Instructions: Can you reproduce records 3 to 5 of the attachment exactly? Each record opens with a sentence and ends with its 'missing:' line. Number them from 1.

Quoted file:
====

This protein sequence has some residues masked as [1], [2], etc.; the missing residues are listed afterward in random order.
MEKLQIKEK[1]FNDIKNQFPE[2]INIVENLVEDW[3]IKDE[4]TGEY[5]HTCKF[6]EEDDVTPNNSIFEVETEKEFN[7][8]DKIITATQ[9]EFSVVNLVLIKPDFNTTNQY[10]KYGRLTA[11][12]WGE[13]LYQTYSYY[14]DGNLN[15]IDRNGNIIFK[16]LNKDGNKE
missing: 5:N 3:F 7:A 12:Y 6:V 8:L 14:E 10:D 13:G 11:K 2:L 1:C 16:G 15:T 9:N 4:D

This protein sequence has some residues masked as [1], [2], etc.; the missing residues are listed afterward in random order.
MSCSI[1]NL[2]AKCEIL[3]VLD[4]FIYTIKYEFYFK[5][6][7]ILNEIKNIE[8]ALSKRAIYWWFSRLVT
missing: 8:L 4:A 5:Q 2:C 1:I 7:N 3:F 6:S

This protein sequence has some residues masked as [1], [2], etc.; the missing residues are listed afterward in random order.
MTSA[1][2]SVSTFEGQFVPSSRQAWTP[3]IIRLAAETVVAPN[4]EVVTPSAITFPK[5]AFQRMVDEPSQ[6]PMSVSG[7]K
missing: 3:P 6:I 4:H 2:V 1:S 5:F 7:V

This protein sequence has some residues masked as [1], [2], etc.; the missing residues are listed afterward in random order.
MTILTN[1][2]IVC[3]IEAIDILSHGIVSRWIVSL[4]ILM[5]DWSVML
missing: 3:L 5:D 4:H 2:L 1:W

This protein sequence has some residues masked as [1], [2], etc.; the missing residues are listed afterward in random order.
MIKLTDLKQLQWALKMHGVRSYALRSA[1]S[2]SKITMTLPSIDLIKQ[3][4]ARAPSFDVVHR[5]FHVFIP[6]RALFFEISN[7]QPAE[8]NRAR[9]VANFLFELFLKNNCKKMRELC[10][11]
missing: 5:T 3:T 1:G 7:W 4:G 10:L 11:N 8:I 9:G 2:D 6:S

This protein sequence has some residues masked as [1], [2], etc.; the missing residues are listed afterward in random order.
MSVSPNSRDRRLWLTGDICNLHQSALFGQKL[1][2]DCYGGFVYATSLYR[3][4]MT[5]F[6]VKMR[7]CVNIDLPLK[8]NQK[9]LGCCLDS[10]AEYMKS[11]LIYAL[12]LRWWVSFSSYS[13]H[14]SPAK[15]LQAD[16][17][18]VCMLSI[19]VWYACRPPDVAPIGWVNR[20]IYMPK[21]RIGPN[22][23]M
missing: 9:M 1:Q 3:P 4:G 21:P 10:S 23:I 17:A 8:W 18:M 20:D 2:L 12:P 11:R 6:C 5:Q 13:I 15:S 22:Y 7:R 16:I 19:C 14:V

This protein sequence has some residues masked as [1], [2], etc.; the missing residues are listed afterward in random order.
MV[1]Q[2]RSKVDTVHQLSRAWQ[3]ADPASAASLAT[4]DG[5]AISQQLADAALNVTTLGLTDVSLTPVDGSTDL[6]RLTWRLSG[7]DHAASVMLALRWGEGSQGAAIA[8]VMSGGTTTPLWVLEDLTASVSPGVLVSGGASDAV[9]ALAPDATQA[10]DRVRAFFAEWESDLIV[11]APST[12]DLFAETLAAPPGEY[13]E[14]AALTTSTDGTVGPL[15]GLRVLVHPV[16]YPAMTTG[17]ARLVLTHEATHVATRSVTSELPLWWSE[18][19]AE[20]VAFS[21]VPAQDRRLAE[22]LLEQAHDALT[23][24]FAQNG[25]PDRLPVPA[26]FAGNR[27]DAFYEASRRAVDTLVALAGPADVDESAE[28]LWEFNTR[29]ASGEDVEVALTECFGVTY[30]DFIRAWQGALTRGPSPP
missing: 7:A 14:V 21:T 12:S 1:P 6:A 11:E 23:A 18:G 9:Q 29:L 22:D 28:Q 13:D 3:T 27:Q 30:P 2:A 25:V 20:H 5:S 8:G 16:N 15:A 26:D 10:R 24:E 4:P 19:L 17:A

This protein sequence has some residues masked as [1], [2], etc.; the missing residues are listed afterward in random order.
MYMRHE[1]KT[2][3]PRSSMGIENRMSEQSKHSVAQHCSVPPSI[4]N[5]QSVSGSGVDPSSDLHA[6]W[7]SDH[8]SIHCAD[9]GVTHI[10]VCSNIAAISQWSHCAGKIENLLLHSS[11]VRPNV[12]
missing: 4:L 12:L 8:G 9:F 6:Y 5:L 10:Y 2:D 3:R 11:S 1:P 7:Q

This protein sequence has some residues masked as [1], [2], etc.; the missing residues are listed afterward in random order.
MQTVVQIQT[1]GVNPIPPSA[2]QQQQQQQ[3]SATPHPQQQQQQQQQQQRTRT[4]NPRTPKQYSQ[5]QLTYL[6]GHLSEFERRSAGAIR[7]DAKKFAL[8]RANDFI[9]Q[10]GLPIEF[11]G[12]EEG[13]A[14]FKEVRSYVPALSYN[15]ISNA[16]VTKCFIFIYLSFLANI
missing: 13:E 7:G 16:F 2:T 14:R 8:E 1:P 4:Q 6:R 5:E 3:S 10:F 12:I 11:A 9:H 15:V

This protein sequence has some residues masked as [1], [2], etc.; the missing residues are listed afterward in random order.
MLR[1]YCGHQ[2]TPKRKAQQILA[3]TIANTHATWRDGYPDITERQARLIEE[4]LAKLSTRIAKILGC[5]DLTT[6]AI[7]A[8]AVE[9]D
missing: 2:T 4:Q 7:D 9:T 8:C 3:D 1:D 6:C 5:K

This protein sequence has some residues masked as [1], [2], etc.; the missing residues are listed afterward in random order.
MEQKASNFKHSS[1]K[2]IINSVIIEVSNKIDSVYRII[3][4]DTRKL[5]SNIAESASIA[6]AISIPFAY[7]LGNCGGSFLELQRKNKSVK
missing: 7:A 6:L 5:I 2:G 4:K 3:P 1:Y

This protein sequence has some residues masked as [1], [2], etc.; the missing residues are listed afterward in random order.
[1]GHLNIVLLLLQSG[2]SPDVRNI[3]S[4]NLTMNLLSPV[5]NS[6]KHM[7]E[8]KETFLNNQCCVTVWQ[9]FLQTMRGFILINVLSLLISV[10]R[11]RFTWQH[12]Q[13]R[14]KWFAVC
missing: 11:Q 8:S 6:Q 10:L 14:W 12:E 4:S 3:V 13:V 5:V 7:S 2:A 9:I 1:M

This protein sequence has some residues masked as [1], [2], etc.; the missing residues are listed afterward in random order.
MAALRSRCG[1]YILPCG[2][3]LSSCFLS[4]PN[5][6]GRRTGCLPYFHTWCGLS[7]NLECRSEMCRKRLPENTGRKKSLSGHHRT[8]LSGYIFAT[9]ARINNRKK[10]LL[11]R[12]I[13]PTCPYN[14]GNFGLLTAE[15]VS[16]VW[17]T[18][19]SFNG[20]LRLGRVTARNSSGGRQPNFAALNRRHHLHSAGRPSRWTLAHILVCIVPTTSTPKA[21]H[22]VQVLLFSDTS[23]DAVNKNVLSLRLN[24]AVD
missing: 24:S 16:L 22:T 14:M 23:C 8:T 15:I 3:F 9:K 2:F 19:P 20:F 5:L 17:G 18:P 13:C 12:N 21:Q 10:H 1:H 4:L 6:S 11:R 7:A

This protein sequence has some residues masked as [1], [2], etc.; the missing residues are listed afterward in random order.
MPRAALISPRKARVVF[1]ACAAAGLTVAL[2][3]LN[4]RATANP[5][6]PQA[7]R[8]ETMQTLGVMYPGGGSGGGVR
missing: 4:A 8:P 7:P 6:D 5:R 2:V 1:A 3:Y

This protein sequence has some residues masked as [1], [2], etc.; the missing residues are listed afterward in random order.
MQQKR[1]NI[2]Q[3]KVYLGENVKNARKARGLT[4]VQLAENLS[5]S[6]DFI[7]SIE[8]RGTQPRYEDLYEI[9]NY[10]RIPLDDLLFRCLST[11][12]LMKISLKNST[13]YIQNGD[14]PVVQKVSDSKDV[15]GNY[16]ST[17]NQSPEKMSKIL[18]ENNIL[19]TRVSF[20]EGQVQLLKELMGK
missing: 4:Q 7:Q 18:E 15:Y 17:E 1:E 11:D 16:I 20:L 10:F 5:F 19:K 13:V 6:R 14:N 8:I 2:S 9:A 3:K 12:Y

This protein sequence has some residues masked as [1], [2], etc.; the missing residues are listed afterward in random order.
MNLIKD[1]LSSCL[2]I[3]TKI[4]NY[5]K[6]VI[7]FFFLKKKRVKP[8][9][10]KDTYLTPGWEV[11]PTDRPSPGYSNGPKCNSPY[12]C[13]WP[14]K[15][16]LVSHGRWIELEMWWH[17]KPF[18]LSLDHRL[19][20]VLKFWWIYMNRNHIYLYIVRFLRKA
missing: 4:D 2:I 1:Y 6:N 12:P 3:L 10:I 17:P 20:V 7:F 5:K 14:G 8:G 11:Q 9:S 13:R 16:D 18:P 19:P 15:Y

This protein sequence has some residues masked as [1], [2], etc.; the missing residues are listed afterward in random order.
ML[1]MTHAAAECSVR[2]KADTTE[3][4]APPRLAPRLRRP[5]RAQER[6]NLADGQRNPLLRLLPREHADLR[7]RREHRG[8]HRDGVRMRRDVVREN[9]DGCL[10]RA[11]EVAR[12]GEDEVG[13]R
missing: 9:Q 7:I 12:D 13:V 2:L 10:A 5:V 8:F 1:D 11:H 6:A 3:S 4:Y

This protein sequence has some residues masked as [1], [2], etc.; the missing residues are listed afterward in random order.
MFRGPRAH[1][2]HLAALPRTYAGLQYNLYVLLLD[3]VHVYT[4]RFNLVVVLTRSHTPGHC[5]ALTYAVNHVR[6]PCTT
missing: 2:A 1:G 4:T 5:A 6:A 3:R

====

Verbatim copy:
This protein sequence has some residues masked as [1], [2], etc.; the missing residues are listed afterward in random order.
MTSA[1][2]SVSTFEGQFVPSSRQAWTP[3]IIRLAAETVVAPN[4]EVVTPSAITFPK[5]AFQRMVDEPSQ[6]PMSVSG[7]K
missing: 3:P 6:I 4:H 2:V 1:S 5:F 7:V

This protein sequence has some residues masked as [1], [2], etc.; the missing residues are listed afterward in random order.
MTILTN[1][2]IVC[3]IEAIDILSHGIVSRWIVSL[4]ILM[5]DWSVML
missing: 3:L 5:D 4:H 2:L 1:W

This protein sequence has some residues masked as [1], [2], etc.; the missing residues are listed afterward in random order.
MIKLTDLKQLQWALKMHGVRSYALRSA[1]S[2]SKITMTLPSIDLIKQ[3][4]ARAPSFDVVHR[5]FHVFIP[6]RALFFEISN[7]QPAE[8]NRAR[9]VANFLFELFLKNNCKKMRELC[10][11]
missing: 5:T 3:T 1:G 7:W 4:G 10:L 11:N 8:I 9:G 2:D 6:S